I have a feeling this might be the last blog I write before Christmas, and so thank you for reading this, for reading my ramblings over the last 12 months in 2015, for contributing comments, for sharing them. I hope beyond anything else that a tiny fraction of what I have written has been useful, inspiring, caused you to think, and help you in your practise of youthwork. After a lengthy blog on Monday on the Prevent policy and consultation, this one is borne out of some of the key issues that seem to be going around the youth work world at the moment, and might make life a bit easier, fruitful or constructive for a youth worker, in whatever setting.
So, if there were 10 thing that could happen to make being a youth worker easier then these would surely rank up high in them;
- Having Funding that allows for long term values based youth work to actually happen
- Being managed according to youthwork values & having consistent management in whatever organisation or agency.
- Having an external supervisor- who also knows what youthwork is all about, and an organisation that encourages you to be professionally supervised.
- Working for an organisation where you don’t have to justify your existence all the time, especially in terms of outcomes. and that includes churches, actually that includes churches big time, and maybe not clergy, but congregations. Though as ever it starts with Clergy, Bishops etc…
- Having clear pathways of progression, and I know ambition or career isn’t for everyone, but some kind of career path. Scrub that, given that so many have lost their jobs, It would be easier for youth workers if there were jobs. lets not be picky or ahead of ourselves.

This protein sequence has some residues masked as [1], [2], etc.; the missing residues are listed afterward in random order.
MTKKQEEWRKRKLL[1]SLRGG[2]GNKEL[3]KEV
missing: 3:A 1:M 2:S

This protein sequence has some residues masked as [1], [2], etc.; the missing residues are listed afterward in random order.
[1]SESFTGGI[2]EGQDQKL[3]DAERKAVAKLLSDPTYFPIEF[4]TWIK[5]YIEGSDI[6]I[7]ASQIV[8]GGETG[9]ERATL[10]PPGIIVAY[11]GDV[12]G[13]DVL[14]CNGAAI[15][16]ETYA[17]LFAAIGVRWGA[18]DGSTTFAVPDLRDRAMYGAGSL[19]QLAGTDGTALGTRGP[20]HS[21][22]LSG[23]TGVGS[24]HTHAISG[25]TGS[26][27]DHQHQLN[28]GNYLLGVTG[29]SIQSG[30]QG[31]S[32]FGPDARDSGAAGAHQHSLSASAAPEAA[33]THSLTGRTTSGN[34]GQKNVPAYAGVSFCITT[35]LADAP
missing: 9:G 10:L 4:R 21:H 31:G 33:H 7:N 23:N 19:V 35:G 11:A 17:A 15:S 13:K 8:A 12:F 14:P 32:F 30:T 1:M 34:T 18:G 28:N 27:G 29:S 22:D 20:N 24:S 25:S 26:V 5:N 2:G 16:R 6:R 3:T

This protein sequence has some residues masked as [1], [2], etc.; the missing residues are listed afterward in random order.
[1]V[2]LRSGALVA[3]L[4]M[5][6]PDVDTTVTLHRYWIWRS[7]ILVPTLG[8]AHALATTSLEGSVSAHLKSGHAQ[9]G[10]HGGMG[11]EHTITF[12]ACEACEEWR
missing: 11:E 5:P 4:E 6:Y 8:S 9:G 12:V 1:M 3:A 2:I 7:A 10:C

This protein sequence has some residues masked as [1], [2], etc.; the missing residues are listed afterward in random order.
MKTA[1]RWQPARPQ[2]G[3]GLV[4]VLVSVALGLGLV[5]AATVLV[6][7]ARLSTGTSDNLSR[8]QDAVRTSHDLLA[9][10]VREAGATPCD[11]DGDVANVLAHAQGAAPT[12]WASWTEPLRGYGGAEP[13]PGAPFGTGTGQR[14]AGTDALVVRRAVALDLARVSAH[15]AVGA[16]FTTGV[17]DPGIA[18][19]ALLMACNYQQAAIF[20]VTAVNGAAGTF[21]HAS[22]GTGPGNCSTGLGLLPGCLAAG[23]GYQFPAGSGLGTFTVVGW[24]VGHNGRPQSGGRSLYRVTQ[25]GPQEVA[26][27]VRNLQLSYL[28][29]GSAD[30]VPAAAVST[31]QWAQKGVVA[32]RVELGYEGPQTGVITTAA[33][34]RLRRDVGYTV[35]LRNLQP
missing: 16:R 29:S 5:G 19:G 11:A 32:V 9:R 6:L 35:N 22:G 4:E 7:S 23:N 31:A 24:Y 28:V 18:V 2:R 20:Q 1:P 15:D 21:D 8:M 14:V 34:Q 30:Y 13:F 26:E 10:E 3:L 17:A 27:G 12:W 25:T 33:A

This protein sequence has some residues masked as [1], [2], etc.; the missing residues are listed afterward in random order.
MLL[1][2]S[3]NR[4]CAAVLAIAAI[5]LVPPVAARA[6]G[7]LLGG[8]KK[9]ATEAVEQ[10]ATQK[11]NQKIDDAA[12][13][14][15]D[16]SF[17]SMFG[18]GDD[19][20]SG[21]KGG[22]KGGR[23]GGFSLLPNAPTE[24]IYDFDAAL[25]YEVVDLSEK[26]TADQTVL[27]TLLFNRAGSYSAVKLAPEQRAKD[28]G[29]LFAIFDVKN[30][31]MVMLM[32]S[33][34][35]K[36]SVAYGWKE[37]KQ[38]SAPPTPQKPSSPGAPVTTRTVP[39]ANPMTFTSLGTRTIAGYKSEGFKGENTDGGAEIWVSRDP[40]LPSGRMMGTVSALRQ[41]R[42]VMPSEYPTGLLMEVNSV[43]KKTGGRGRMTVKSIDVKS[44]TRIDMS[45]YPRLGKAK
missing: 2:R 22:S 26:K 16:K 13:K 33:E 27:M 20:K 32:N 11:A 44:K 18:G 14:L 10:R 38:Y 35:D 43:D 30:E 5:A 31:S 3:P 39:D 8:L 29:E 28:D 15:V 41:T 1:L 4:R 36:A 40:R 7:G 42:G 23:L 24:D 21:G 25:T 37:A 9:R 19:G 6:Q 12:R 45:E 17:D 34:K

- Better networks of youth workers in rural areas. or at least outside the big centres of youthwork provision, should there be any.
- For people to trust the youth workers approach, philosophy or practice, after all they are the youth worker. Ask questions yes, help and support definitely, but in the same way you wouldnt suggest to a surgeon how to remove your appendix, have the same trust in the methods that the youth worker is doing.
- For the youthwork centres of academia to continue to support their graduates with ongoing CPD afterwards.
- For youth workers, especially in church/christian faith based organisation settings to get some kind of paid sabbatical, regardless of where theyve applied their practice over a lengthy period of time. Would that be great..? If academics and Clergy can – why not youthworkers? after all its a valued ministry in the church isn’t it? oh…. guess its not that valued then… – and going on a conference doesnt count.
- For former youthworkers to get involved in Politics at the highest level, or the highest levels of the church, in the education department, in the establishment to be able to change things, and fight for the possibility of youthwork in the future.
Rant over, there’s probably a ton of stuff to add to this one. Sometimes its tough enough just working with young people, without the hassle or worry or added stress that some of the above can bring. Oh, and i know, what could be more difficult that just playing table tennis with young people…
Happy Christmas youth workers everywhere!